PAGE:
5 Useless Exercises You've Probably Done

| Fitness

If you're working out and not seeing results, it could be because you're using low-yield moves. Oxygen Magazine has picked out five of the most common moves that women are doing that are giving them no results.

lying leg curl
(Photo: Oxygen Magazine)

Leg Extensions: So you want to have a beautiful set of quads? Who doesn’t? News flash: Toiling away on the leg extension machine isn’t going to get them for you. This fixed range of motion exercise, which can produce a lot of shearing force on the knee joint at full extension, is not the ideal choice for coaxing the quads into growth or additional detail.

>> Swap out the Leg Extension machine for this Kettle Bell Squat! It'll work your quads for the legs you want!

Barbell Upright Row: Whether you’re using the wide grip or the more popular narrow grip, the upright row simply doesn’t hold up against a handful of other options available to you. The shoulder joint is a splendid thing — it can glide freely through a number of angles, making it something of a treat to train the surrounding musculature. But that advantage is also its downfall. Locked into uncomfortable or unstable angles, as is the case with a barbell upright row, the shoulder can become compromised. Held together by a complex net of (mostly) smaller muscles, the shoulders are strained by upright rows in the top position, which lies somewhere between external rotation and shoulder flexion.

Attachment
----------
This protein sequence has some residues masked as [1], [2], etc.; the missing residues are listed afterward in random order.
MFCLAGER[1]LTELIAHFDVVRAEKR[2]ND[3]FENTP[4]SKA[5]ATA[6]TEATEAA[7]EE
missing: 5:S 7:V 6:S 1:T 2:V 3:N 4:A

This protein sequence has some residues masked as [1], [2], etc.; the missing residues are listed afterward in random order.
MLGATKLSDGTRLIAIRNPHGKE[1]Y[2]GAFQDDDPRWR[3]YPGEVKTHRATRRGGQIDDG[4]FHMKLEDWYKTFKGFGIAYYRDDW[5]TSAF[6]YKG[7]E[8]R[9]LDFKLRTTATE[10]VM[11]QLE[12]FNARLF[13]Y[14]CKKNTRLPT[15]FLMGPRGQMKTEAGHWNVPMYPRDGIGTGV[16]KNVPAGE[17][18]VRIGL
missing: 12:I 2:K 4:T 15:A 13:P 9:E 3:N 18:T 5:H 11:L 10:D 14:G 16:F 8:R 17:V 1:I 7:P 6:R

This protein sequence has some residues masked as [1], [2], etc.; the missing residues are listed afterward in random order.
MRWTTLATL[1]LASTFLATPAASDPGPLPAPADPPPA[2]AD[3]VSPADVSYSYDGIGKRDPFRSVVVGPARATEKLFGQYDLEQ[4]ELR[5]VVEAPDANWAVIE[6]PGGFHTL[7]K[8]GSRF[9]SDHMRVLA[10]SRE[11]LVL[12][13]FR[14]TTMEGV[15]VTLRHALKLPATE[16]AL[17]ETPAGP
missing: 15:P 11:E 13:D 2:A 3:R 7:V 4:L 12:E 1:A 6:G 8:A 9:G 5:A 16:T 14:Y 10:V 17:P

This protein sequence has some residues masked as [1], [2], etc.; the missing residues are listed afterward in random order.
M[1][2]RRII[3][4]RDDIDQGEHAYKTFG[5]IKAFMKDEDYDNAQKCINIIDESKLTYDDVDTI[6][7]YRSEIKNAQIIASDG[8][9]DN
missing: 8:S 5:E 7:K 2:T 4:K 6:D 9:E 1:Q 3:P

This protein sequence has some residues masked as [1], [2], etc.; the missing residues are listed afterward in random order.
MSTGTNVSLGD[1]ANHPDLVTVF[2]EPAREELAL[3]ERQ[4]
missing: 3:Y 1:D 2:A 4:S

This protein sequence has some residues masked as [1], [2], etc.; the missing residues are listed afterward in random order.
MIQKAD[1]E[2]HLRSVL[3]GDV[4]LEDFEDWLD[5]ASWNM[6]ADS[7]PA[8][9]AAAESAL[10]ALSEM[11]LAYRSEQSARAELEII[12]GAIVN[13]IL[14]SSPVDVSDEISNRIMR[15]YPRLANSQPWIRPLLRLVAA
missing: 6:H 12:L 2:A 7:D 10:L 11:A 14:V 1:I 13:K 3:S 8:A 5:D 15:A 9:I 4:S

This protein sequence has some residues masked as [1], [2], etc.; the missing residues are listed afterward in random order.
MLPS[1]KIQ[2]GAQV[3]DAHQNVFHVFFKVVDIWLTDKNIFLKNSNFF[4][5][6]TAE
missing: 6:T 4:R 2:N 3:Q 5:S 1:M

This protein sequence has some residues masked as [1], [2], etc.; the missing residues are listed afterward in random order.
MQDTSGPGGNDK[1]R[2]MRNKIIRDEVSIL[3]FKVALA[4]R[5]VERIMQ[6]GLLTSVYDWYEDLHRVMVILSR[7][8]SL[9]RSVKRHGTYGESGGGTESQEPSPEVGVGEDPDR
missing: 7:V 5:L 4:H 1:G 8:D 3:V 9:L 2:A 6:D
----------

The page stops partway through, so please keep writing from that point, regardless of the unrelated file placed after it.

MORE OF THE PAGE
>> Try this Shoulder Press, or for a more advanced move, this Butterfly Chest with Shoulder Press.

Lying Leg Curl: Whether you’re a leg curl/leg extension supersetter, who just does them because you feel obligated, or a dedicated hammy trainer who sees value in building strength in these crucial muscles, you are doing yourself a disservice by spending too much time at this machine. First of all, machinery is almost always inferior to free weight because it generally works your muscles through fixed, artificial and sometimes dangerous angles. The leg curl is the worst of these. No machine is one-size-fits-all, making it difficult to find a comfortable — let alone productive — start position. And while you may be able really load up the weight, this machine only emphasizes part of your hamstring complex.

Want to find out more moves you should skip? Read the original story from Oxygen Magazine!